COVID-19 resources on domestic violence

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Home Office preparedness for Covid-19 (Coronavirus): domestic abuse and risks of harm within the home: second report of session 2019-21

Parliament. House of Commons. Home Affairs Committee

A report of a brief inquiry by the Home Affairs Committee into the risk of domestic abuse and child abuse within the home during the Covid-19 pandemic. Evidence suggests that contacts to domestic abuse helplines have increased during the coronavirus pandemic, with incidents becoming more complex and serious, with higher levels of physical violence and coercive control. The inquiry calls for a wider cross-Government strategy to tackle domestic abuse during the Covid-19 pandemic. It recommends any national action plan should include access to information and support, outreach and prevention, funding for support services including specialist and Black and Minority Ethnic services, housing support and refuge accommodation, and a criminal justice response. In addition to the national strategy, local authorities should also produce local action plans as part of their emergency Covid-19 planning. The Committee also recommend that the Government provide an emergency funding package for support services for domestic abuse and vulnerable children.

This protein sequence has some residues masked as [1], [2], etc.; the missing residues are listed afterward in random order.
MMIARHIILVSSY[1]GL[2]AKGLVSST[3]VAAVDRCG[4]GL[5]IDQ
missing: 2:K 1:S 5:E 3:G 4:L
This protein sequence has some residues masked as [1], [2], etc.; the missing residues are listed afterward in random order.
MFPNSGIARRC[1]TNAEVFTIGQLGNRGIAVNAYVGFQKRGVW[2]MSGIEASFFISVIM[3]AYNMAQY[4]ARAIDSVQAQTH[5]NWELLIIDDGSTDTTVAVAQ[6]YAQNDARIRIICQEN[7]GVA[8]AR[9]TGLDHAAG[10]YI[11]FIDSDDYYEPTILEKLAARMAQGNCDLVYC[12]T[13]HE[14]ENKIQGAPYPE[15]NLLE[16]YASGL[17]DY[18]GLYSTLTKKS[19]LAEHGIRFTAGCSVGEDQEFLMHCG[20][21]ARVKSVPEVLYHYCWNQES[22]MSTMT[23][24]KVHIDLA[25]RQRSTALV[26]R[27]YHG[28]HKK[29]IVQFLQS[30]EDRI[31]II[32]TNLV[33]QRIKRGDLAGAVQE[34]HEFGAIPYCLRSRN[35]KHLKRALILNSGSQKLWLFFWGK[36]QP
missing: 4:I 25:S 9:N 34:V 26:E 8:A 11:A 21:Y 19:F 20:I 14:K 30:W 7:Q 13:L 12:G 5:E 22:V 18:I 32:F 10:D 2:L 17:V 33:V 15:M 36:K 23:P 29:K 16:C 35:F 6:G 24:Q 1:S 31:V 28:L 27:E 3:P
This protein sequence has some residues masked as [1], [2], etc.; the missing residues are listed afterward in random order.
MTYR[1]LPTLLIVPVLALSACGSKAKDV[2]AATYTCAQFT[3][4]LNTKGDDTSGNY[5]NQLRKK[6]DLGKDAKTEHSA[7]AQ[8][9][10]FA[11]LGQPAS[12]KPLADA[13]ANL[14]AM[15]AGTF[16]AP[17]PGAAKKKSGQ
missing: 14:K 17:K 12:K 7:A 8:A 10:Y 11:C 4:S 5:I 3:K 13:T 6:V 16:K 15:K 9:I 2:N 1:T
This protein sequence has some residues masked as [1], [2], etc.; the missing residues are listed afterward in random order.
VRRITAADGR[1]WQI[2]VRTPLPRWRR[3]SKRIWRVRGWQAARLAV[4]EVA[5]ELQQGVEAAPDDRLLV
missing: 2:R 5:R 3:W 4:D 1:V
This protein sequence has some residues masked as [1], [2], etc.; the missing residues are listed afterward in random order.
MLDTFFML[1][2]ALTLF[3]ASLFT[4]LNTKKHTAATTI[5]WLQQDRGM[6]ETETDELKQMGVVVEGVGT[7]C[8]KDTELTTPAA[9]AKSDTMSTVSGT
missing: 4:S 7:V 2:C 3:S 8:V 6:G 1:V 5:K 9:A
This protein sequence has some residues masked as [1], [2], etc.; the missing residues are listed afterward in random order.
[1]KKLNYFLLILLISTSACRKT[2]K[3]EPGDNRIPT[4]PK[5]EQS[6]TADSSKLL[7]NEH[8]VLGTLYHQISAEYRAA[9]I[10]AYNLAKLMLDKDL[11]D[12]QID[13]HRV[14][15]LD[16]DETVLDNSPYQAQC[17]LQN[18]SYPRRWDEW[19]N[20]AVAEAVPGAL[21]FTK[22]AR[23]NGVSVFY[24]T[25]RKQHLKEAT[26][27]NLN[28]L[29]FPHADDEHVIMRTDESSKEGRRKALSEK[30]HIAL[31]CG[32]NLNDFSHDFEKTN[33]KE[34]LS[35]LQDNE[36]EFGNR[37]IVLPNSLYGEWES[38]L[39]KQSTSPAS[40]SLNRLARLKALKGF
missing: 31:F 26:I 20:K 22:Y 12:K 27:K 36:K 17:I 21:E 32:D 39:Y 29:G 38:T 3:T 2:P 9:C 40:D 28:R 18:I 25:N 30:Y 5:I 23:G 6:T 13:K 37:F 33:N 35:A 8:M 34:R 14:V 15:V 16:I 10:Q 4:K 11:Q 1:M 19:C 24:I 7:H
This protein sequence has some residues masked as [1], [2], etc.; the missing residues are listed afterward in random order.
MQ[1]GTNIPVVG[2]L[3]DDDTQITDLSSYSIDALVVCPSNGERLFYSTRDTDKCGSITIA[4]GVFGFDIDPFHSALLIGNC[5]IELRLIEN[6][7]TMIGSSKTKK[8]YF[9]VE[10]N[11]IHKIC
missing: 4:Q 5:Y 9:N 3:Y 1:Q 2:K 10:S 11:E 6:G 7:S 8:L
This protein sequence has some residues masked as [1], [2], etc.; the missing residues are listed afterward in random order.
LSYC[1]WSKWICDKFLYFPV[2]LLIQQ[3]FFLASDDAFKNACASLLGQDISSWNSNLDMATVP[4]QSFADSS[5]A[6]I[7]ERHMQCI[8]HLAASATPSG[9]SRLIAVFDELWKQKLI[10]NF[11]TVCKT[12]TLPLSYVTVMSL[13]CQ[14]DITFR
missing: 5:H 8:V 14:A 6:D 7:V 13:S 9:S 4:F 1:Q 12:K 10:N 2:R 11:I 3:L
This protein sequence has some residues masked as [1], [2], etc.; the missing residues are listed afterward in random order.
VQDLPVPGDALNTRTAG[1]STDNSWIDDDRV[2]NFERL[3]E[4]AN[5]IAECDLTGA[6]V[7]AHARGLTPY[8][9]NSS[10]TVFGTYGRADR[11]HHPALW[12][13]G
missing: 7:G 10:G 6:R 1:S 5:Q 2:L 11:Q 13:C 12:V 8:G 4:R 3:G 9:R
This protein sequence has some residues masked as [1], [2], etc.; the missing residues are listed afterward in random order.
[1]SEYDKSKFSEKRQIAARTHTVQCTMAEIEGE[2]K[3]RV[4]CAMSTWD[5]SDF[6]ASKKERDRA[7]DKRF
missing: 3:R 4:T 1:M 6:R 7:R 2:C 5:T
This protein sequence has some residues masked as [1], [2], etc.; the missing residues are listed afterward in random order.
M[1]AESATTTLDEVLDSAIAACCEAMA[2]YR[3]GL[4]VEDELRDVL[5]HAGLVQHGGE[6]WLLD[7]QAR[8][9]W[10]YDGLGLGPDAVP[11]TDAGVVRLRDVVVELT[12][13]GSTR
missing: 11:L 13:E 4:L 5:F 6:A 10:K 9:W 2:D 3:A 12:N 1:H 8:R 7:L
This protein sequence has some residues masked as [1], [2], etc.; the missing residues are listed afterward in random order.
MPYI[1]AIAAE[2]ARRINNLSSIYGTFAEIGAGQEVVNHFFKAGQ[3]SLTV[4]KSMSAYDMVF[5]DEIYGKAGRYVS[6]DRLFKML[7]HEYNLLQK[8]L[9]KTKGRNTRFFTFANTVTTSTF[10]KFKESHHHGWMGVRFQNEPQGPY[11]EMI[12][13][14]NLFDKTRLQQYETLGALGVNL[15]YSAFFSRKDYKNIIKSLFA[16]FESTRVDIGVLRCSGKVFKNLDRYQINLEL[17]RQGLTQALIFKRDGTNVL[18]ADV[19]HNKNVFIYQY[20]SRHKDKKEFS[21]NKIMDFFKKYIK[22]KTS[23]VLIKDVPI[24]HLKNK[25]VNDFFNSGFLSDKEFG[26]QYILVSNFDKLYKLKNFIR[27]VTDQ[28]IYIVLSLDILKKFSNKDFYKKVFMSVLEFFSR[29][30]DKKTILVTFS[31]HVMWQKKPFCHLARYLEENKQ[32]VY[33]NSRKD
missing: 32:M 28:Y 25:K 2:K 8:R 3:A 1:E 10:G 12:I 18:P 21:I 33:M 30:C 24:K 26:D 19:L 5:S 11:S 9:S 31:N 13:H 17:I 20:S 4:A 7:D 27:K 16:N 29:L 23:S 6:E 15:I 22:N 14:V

Last updated on hub: 29 April 2020

Impact of COVID-19 pandemic on violence against women and girls

VAWG Helpdesk

A review of the evidence on how the coronavirus (COVID-19) pandemic – and similar epidemics – might impact on violence against women and girls (VAWG). Evidence on the impact of the outbreak is still at a very early stage and not yet well documented, given that it begun in January 2020. However, some of the early indications are that there are several areas where women and girls are likely to be at increased risk of violence. These include: increased risk of domestic violence; increased risk of workplace violence in the health sector; increased risk of racial and sexual harassment (both online and offline); increased risk of abuse and exploitation for vulnerable women workers; increased risk of VAWG in emergency settings; and increased risk of sexual exploitation and violence by state officials and armed guards. Experience from past epidemics suggests the importance of a ‘twin track’ approach, combining support to organisations working directly with survivors and integrating VAWG into sectoral responses.

Last updated on hub: 30 June 2020

Impact of easing COVID-19 lockdown restrictions on domestic violence and abuse

Social Care Institute for Excellence

A quick guide developed to provide practical ideas for social care professionals about the impact on domestic violence and abuse as lockdown eases.

Last updated on hub: 07 July 2020

Isolated and struggling: social isolation and the risk of child maltreatment, in lockdown and beyond

National Society for the Prevention of Cruelty to Children